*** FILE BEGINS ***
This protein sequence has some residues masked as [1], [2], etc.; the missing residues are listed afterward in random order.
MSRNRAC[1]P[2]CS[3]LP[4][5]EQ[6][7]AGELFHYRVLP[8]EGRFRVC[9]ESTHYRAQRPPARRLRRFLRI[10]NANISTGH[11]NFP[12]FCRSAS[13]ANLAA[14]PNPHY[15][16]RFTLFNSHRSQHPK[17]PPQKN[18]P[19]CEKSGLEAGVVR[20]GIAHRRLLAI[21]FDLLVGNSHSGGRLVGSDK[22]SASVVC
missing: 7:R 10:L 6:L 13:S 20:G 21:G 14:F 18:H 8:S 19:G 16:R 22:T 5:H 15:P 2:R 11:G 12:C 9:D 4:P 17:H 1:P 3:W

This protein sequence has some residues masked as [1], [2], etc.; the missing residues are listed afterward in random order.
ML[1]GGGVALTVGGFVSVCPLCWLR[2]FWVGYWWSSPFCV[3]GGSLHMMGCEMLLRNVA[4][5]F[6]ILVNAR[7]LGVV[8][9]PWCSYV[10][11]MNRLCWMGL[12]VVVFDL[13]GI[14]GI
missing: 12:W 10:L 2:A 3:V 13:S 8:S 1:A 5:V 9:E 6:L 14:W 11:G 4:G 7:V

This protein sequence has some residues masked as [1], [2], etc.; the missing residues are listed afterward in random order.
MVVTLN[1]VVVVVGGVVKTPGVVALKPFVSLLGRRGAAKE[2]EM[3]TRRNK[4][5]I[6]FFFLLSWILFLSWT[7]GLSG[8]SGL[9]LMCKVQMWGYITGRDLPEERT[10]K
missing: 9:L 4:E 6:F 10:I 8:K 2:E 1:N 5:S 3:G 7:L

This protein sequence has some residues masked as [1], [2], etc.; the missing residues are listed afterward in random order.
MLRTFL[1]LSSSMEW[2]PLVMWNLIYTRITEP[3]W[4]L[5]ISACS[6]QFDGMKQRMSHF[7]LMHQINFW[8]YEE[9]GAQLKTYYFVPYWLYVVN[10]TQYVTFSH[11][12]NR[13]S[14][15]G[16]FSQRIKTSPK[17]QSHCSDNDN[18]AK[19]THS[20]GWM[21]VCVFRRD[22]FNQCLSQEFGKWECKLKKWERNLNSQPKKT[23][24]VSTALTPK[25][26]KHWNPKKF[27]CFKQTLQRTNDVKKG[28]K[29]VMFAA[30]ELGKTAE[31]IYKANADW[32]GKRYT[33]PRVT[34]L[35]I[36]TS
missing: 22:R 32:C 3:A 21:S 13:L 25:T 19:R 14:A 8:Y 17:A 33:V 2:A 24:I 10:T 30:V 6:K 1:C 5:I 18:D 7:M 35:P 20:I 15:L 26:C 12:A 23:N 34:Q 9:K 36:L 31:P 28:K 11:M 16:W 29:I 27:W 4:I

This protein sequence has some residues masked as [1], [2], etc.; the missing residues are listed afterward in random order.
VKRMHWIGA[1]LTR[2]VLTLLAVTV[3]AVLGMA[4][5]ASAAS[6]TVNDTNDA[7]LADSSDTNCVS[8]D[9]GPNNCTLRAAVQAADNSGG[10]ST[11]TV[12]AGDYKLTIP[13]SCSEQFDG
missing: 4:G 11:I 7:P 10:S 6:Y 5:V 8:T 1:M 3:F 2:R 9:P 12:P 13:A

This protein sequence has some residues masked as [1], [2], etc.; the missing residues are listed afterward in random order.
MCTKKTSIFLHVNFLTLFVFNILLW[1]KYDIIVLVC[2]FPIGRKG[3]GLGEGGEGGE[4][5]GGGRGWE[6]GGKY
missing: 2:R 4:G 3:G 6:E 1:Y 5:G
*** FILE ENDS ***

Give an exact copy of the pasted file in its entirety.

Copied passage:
This protein sequence has some residues masked as [1], [2], etc.; the missing residues are listed afterward in random order.
MSRNRAC[1]P[2]CS[3]LP[4][5]EQ[6][7]AGELFHYRVLP[8]EGRFRVC[9]ESTHYRAQRPPARRLRRFLRI[10]NANISTGH[11]NFP[12]FCRSAS[13]ANLAA[14]PNPHY[15][16]RFTLFNSHRSQHPK[17]PPQKN[18]P[19]CEKSGLEAGVVR[20]GIAHRRLLAI[21]FDLLVGNSHSGGRLVGSDK[22]SASVVC
missing: 7:R 10:L 6:L 13:S 20:G 21:G 14:F 18:H 8:S 19:G 16:R 22:T 5:H 15:P 2:R 11:G 12:C 9:D 4:P 17:H 1:P 3:W

This protein sequence has some residues masked as [1], [2], etc.; the missing residues are listed afterward in random order.
ML[1]GGGVALTVGGFVSVCPLCWLR[2]FWVGYWWSSPFCV[3]GGSLHMMGCEMLLRNVA[4][5]F[6]ILVNAR[7]LGVV[8][9]PWCSYV[10][11]MNRLCWMGL[12]VVVFDL[13]GI[14]GI
missing: 12:W 10:L 2:A 3:V 13:S 8:S 1:A 5:V 9:E 6:L 14:W 11:G 4:G 7:V

This protein sequence has some residues masked as [1], [2], etc.; the missing residues are listed afterward in random order.
MVVTLN[1]VVVVVGGVVKTPGVVALKPFVSLLGRRGAAKE[2]EM[3]TRRNK[4][5]I[6]FFFLLSWILFLSWT[7]GLSG[8]SGL[9]LMCKVQMWGYITGRDLPEERT[10]K
missing: 9:L 4:E 6:F 10:I 8:K 2:E 1:N 5:S 3:G 7:L

This protein sequence has some residues masked as [1], [2], etc.; the missing residues are listed afterward in random order.
MLRTFL[1]LSSSMEW[2]PLVMWNLIYTRITEP[3]W[4]L[5]ISACS[6]QFDGMKQRMSHF[7]LMHQINFW[8]YEE[9]GAQLKTYYFVPYWLYVVN[10]TQYVTFSH[11][12]NR[13]S[14][15]G[16]FSQRIKTSPK[17]QSHCSDNDN[18]AK[19]THS[20]GWM[21]VCVFRRD[22]FNQCLSQEFGKWECKLKKWERNLNSQPKKT[23][24]VSTALTPK[25][26]KHWNPKKF[27]CFKQTLQRTNDVKKG[28]K[29]VMFAA[30]ELGKTAE[31]IYKANADW[32]GKRYT[33]PRVT[34]L[35]I[36]TS
missing: 22:R 32:C 3:A 21:S 13:L 25:T 19:R 14:A 8:Y 17:A 33:V 2:A 24:I 10:T 30:V 6:K 1:C 5:I 18:D 7:M 35:P 20:I 15:L 26:C 12:A 23:N 34:Q 9:K 36:L 31:P 28:K 11:M 16:W 29:I 27:W 4:I

This protein sequence has some residues masked as [1], [2], etc.; the missing residues are listed afterward in random order.
VKRMHWIGA[1]LTR[2]VLTLLAVTV[3]AVLGMA[4][5]ASAAS[6]TVNDTNDA[7]LADSSDTNCVS[8]D[9]GPNNCTLRAAVQAADNSGG[10]ST[11]TV[12]AGDYKLTIP[13]SCSEQFDG
missing: 4:G 11:I 7:P 10:S 6:Y 5:V 8:T 1:M 3:F 2:R 9:P 12:P 13:A

This protein sequence has some residues masked as [1], [2], etc.; the missing residues are listed afterward in random order.
MCTKKTSIFLHVNFLTLFVFNILLW[1]KYDIIVLVC[2]FPIGRKG[3]GLGEGGEGGE[4][5]GGGRGWE[6]GGKY
missing: 2:R 4:G 3:G 6:E 1:Y 5:G